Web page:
Lecture: Hexagonal House (Listen and Read)

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Lecture: Hexagonal House
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If you remember, last week we started to discuss architecture in the residential United States.
Today we'll narrow in on that, focusing on a few architects
who made some significant changes to the 19th century residential architecture.
It's worth mentioning that designers at the time likely faced a lot of scrutiny
both from their peers and from the public at large.
A bit of discouragement probably came along with that.
Many thought that designs should not necessarily be utilitarian, but a status symbol
or way to show off your sensibilities.
Designing was looked upon like more of an art than a science.
There's actually a quote I have here,
from an issue of a journal called The American Architect and Building News, from 1876.
Here, I'll read it to you, and I want you to keep it in mind as we progress with the lesson.
They said that “the planning of houses isn't architecture at all”!
And now we arrive at Harriet Morrison Irwin.
Irwin was born in North Carolina,
when there weren't a lot of architects hailing from the southern United States.
Born in 1828, she also entered a field where very few women dared walk.
A pretty exceptional case, Irwin had not received any formal education to be an architect.
She actually studied literature.
Jane? Would you like to add something?
Yeah, so, she just had crazy awesome architecture instincts or something?
Essentially, yes.
She had spent several years writing,
but found she had a good mind for engineering and math,
and ended up studying it a lot on her own time.
We actually studied one of her favorite authors in the field of architecture,
the British critic John Ruskin.
Do you remember what Ruskin's main theme was?
Oh, I think It was something about nature?
Like, he thought that people who lived close to nature would have better health, both mental and physical.
Exactly right.
So, Harriet really enjoyed Ruskin's writing,
and those ideas bloomed into a few of her own.
At that point, her push into architecture was fairly small,
but caused a bit of an interested stir.
Her first contribution was a house designed with a hexagonal shape.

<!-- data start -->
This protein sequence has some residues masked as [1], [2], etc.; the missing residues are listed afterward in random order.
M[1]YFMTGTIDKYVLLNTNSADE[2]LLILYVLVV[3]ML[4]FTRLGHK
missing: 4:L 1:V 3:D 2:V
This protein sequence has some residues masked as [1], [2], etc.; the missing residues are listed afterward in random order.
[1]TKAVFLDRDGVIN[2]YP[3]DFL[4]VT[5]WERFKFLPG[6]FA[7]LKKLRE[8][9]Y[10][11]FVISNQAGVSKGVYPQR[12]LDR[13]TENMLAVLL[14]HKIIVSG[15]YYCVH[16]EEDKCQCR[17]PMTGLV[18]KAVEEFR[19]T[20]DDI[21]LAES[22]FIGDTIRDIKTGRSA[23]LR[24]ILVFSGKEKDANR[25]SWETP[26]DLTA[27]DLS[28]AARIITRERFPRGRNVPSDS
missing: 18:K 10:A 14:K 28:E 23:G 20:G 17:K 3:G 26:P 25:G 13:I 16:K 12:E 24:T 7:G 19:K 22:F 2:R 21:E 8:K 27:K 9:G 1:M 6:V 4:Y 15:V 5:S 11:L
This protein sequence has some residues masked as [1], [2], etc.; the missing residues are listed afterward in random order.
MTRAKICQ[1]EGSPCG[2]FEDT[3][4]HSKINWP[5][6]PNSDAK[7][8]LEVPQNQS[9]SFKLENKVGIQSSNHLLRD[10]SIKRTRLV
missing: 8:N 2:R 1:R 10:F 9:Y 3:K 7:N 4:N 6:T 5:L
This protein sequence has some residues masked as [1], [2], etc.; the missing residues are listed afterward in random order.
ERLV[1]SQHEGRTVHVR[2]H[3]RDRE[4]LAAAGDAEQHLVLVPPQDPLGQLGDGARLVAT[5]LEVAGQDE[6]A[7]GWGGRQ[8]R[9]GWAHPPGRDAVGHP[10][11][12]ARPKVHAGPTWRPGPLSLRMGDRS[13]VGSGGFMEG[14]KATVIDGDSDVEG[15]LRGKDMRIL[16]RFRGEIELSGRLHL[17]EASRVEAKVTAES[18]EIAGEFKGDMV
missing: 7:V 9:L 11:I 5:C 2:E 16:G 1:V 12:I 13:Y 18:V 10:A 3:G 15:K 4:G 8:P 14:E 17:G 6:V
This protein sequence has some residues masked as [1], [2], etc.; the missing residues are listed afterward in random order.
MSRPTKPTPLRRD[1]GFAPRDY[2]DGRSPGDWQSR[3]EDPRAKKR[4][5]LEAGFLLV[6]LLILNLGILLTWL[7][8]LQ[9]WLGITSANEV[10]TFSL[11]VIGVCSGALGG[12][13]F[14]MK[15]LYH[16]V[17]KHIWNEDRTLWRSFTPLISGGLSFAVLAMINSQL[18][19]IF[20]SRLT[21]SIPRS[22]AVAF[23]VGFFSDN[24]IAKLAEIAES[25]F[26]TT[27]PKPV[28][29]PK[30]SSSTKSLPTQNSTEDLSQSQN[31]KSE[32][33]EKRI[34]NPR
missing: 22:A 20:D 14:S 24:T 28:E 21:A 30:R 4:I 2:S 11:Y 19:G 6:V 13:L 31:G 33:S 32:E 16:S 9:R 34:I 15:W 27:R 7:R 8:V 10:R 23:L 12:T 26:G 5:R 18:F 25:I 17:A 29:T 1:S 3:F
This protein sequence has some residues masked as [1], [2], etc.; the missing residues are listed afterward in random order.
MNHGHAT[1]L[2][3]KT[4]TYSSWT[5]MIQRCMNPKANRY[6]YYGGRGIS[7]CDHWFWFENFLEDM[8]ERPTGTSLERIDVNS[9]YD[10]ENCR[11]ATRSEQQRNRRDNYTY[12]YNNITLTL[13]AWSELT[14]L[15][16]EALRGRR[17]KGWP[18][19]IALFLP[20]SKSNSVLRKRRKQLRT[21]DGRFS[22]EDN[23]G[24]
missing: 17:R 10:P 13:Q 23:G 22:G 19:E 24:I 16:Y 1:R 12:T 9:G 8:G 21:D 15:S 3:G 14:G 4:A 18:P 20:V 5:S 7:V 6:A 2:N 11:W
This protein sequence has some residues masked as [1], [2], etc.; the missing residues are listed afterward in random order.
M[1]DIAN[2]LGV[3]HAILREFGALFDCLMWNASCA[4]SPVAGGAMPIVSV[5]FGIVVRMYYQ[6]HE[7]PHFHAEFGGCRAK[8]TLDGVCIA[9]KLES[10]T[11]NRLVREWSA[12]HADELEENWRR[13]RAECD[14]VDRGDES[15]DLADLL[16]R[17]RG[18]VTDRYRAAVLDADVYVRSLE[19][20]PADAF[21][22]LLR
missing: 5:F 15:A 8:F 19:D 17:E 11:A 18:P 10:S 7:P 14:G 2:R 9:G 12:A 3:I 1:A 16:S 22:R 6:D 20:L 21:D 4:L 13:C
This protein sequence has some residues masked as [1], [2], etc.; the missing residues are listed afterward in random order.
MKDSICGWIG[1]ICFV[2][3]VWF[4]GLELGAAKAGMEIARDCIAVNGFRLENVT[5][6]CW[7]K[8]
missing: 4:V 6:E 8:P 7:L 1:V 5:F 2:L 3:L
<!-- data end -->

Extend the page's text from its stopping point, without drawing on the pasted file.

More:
Six sides, instead of the standard four.
She thought the important thing about the house was that the rooms were arranged around a central chimney.
This central chimney, as you can imagine, provided heat in the winter to each of the six rooms equally.
It also had an interesting flip for the summer.
Harriet made sure there were windows on every outside wall,
to provide each room with natural lighting and a view of the outdoors.
These doubled in the summer, when one could open the windows and doors,
combined with the chimney floo and produce a noticeable breeze.
So she used Ruskin's nature thing,
and made an open little house that could feel open and fresh.
Likewise, having a fireplace in every room would have meant possible smoke or 'dirty air' in the rooms,
and a lot of cleaning.
With the open windows and airflow sweeping in toward the center,
all the dust or smoke would be pulled up and out of the house.
Her house also didn't have a main entrance, or many hallways.
There were a few doors spread around the outside walls, providing easy access to the outdoors.
Another advantage to this kind of layout is the cleaning style.
Think about it,
what part of a room is the hardest to clean with a broom?
Probably the edges of a room.
Under a desk, or in a corner.
Now, I have a strong feeling that, due to the times, biographers weren't as kind as they could have been.
I feel they may have downplayed her designs,
and didn't talk about how truly ingenious and creative this idea had been.
If Margaret had first designed this same house in today's times,
architects would be praising her name from the rooftops.
Well, that may be a bit exaggerated.
Anyway, three of Irwin's hexagon designed houses were created during her lifetime.
In 1869, Irwin received a patent for architectural design,
the first woman in the history of the United States to do so.
That kind of remarkable achievement speaks for itself, if you ask me.
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